[0027]FIG. 6 is a perspective view showing the distal portion of an intravascular filter 310 in accordance with an alternative embodiment of the present invention, wherein the filter legs are arranged in opposing sets, each set spaced longitudinally from each other. As shown in FIG. 6, intravascular filter 310 comprises a first set 332 of filter legs, a section set of filter legs 334 of greater length than the first set of filter legs 332, and third set of filter legs 336 of greater length than second set of filter legs 334. Each set of filter legs 332, 334, 336 includes a hook region 320 having a main section 322, a reversibly bent section 324 bent through an angle of about 180 in the plane tangential to the conical configuration of the filter leg 314 and disposed parallel and contiguous to the main section 324, and a pointed tip section 326 bent at an angle relative to the reversibly bent section 326.

[0028] Each set of filter legs 332, 334, 336 may include a pair of opposing filter legs that are configured to radially expand in opposing fashion within the vessel. The first, second, and third sets of filter legs 332, 334, 336 each differ in length such that the hook regions 320 a, 320 b, 320 c on each set of filter legs 332, 334, 336 are longitudinally spaced apart from each other, thus providing a staggered arrangement that reduces the profile of the filter 310 when collapsed, and reduces the likelihood that the hook regions 220 a, 220 b, 220 c on each filter leg 214 will interfere with each other when radially expanded.

[0029]FIG. 7 is a view of intravascular filter 310 along line 7-7, showing the cross-sectional diameter of each set of filter legs 332, 334, 336. As shown in FIG. 7, the diameter of the third (i.e. longest) set of filter legs 336 may have a cross-sectional diameter greater than the cross-sectional diameter of the first and second set of filter legs 332, 334, which are reduced in diameter. In certain embodiments, for example, the diameter of the third set of filter legs 336 may be about 0.018 inches, whereas the diameter of the first and second set of filter legs 332, 334 may be about 0.016 inches.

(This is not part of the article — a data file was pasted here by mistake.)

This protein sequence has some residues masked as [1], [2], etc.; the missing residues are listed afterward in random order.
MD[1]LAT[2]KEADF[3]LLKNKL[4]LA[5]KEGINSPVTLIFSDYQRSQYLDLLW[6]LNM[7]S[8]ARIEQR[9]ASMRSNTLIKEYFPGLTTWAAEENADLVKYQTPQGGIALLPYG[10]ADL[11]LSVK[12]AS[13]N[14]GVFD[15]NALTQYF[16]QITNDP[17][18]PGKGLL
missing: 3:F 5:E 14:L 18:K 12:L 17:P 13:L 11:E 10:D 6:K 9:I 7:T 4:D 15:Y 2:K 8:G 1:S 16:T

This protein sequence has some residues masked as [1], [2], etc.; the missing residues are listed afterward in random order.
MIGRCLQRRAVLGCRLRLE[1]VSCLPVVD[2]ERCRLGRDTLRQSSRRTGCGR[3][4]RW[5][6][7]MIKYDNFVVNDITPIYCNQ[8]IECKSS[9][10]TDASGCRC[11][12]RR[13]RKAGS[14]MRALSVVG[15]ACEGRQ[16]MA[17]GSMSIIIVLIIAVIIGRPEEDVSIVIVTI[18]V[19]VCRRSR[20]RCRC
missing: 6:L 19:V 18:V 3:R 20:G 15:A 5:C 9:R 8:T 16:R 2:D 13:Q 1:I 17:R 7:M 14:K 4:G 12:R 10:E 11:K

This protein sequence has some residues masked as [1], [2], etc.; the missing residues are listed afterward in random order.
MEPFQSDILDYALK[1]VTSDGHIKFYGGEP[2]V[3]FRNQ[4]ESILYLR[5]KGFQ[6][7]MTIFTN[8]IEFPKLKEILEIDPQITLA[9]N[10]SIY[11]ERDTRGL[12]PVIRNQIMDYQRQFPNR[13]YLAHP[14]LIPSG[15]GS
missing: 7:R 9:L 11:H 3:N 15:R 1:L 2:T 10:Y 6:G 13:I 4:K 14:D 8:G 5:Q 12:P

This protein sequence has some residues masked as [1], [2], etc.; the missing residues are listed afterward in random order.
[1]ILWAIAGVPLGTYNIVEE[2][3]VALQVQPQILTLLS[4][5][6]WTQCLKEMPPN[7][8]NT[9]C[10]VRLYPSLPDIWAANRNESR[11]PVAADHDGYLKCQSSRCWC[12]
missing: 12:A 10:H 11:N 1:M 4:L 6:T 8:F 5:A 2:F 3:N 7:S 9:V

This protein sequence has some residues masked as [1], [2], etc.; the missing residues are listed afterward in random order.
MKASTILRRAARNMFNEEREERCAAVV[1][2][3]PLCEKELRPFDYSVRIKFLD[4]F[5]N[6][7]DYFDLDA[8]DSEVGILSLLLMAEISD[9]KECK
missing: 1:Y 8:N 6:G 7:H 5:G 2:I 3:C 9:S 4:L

[0030] The amount of radial force each set of filter legs 332, 334, 336 exerts on the wall of the vessel is dependent on several factors, including the diameter of the wire, and the nominal (i.e. static) base diameter of the filter 310. To compensate for the reduction of diameter of the first and second set of filter legs 332, 334, the overall base diameter of the filter 310 may be increased. In certain embodiments, for example, the base diameter of the filter can be increased from 38.5 mm to 55 mm to enable ligation within a vessel having a size in the range of 14 mm to 28 mm. It should be understood, however, that the necessary expansion in the base diameter is dependent on many factors, including the dimensions and composition of the filter legs, and the size of the vessel.

[0031] Having thus described the several embodiments of the present invention, those of skill in the art will readily appreciate that other embodiments may be made and used which fall within the scope of the claims attached hereto. Numerous advantages of the invention covered by this document have been set forth in the foregoing description. It will be understood that this disclosure is, in many respects, only illustrative. Changes may be made in details, particularly in matters of shape, size and arrangement of parts without exceeding the scope of the invention.

Referenced by
Citing PatentFiling datePublication dateApplicantTitle
US7959645 *Nov 3, 2004Jun 14, 2011Boston Scientific Scimed, Inc.Retrievable vena cava filter
US8162972 *Apr 29, 2010Apr 24, 2012Rex Medical, LpVein filter
US8784445 *Jul 28, 2011Jul 22, 2014Erez SalikEndovascular filter and retrieval apparatus
US20120078286 *Jul 28, 2011Mar 29, 2012Erez SalikEndovascular filter and retrival apparatus
WO2005102214A1 *Apr 18, 2005Nov 3, 2005Cook IncRemovable vena cava filter having inwardly positioned anchoring hooks in collapsed configuration
WO2011014703A1 *Jul 29, 2010Feb 3, 2011C.R. Bard, Inc.Tubular filter
WO2011055079A1 *Nov 3, 2010May 12, 2011A.L.N.Filter for a vena cava and kits containing same
Classifications
U.S. Classification606/200
International ClassificationA61F2/01
Cooperative ClassificationA61F2/01, A61F2002/016, A61F2230/005, A61F2230/0067
European ClassificationA61F2/01